Why, then, is it so difficult to immigrate to the United States? A short lesson on immigration history may help answer this question.
US Immigration Difficulties: A Short History
While U.S. citizenship has been regulated since the late 1700’s, the U.S. Congress did not pass laws restricting immigration until the end of the 19th Century, after the U.S. Civil War. The first immigration law was passed in 1882, in response to a large influx of Chinese immigrants to the country. The United States and many other countries’ immigration laws continued to be focused on balancing the numbers of immigrants by country or region until after World War II.
The Immigration and Nationality Act, which governs all immigration to the United States, was passed in 1965, and significantly changed U.S. immigration policy. National quotas were abolished, and the focus of U.S. immigration policy changed from national quotas to family reunification. More visa numbers were allocated to relatives of citizens and permanent residents, while immigration for employment was given lower priority. At the time, the focus on family reunification was seen as a positive humanitarian measure, allowing families long separated to reunite.
Many other countries have updated their immigration policies to recognize the fluidity of business and employment in the 20th and 21st centuries.
Canada, for example, has a points-based immigration system in which a person with no family ties and no concrete job offer can still obtain an immigrant visa by demonstrating language proficiency, job skills, education, and other attributes that are considered positive. United States immigration policy, however, remains focused on family reunification. This is good news for people who have family members in the country, but bad news for young college graduates and entrepreneurs who want to pursue employment and business opportunities in the United States.
Even for those with family members in the United States, immigrating can be difficult. While national quotas no longer exist, the United States issues a finite number of visas each year in each visa category. In order to make the system fair for immigration throughout the world, the number of visas issued to citizens of each country is limited to no more than 7 percent of the total number of visas issued. That means that, for citizens of some countries, there will be long waiting lists for visas, as there are usually more applicants than there are visas available.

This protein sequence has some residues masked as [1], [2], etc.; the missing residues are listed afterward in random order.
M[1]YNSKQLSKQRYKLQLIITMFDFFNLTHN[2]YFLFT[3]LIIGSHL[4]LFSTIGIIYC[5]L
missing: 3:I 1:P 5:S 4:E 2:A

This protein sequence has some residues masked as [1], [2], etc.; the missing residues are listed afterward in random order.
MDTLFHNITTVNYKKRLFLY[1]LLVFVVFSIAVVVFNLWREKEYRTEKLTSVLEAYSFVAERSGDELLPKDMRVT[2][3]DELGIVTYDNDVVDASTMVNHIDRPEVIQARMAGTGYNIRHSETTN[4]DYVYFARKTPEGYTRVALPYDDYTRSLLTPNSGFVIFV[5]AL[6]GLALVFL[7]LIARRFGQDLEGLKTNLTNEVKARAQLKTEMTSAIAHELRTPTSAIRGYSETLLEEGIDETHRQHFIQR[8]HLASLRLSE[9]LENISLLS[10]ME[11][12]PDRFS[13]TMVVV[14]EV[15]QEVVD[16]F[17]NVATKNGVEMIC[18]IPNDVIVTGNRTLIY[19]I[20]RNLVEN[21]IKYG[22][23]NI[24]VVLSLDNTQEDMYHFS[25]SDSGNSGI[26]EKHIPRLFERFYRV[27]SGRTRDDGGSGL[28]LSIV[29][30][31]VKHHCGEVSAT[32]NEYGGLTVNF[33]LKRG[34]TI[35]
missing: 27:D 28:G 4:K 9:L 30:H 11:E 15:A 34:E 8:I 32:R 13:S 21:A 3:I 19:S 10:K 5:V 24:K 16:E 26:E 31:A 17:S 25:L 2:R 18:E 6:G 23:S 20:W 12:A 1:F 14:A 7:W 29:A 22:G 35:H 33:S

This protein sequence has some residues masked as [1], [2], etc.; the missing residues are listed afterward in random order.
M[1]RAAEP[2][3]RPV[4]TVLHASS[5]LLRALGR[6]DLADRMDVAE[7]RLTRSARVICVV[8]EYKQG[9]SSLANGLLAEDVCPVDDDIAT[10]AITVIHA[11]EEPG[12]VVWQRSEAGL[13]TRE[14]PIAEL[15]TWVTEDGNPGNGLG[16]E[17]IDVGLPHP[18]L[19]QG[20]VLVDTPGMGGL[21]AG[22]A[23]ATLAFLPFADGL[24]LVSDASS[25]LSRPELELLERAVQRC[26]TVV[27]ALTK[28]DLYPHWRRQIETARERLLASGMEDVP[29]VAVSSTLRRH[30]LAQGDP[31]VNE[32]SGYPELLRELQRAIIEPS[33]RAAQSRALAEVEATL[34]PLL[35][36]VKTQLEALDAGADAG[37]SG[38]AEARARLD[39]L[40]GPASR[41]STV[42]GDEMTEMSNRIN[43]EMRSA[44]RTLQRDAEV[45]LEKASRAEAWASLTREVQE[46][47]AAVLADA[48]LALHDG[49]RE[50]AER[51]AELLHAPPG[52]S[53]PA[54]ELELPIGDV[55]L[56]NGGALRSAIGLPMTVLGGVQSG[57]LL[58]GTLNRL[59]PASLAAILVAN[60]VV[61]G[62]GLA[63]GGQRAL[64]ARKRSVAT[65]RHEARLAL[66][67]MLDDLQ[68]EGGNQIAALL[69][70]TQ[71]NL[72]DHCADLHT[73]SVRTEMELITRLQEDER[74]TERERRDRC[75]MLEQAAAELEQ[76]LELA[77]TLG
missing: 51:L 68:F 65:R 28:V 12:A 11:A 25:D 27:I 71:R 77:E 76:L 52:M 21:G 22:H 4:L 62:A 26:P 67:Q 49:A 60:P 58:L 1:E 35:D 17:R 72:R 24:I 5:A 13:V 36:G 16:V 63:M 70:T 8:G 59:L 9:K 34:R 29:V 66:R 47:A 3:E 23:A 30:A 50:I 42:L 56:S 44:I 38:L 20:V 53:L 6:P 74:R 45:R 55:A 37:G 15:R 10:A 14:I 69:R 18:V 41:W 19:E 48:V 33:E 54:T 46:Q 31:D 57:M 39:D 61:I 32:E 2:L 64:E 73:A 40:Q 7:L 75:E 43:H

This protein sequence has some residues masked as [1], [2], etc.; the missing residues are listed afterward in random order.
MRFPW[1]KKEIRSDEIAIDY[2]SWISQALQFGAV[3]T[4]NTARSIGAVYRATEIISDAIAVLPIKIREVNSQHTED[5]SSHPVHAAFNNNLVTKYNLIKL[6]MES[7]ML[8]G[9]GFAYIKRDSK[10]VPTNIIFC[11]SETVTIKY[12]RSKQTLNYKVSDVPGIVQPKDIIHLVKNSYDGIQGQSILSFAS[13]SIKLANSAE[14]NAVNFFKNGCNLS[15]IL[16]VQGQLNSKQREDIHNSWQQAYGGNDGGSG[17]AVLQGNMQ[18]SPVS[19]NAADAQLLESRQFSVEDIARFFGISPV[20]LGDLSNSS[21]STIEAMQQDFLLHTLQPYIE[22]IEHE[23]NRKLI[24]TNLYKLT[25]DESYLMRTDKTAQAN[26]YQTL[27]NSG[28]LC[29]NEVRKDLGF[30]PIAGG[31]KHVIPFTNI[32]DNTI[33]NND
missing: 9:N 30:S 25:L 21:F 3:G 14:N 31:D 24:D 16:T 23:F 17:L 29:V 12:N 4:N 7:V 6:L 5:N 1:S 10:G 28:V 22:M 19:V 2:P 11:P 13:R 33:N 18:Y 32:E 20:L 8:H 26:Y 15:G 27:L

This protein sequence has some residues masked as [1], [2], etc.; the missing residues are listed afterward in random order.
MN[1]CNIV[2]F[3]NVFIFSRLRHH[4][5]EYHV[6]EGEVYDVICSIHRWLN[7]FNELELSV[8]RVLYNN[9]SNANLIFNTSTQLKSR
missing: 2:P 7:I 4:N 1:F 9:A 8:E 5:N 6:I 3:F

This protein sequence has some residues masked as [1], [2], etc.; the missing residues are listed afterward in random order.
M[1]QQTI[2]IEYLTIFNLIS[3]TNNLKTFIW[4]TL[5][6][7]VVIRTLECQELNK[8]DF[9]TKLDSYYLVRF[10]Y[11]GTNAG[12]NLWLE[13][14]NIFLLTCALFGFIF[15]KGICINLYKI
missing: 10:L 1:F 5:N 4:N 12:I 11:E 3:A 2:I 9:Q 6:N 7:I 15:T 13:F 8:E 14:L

Many politicians and political analysts in the United States believe that a complete overhaul of the immigration system is needed, and President Biden has promised that immigration reform would be a priority of his administration, but when a change might happen and the form it might take is still unknown.
How To Prepare for a US Visa Interview
After you have applied for your U.S. visa and submitted the required documents online, the final step before being issued a visa is an interview at the U.S. consulate. You and your attorney (if you have one) will be notified of your interview date by mail. Once you receive the notice, you should make sure you are prepared before you go for your interview. If you do not have everything that has been requested, issuance of your visa will be delayed. In this post, we take a deep-dive into how you can best prepare for your US visa interview, so you have the best chance of getting accepted.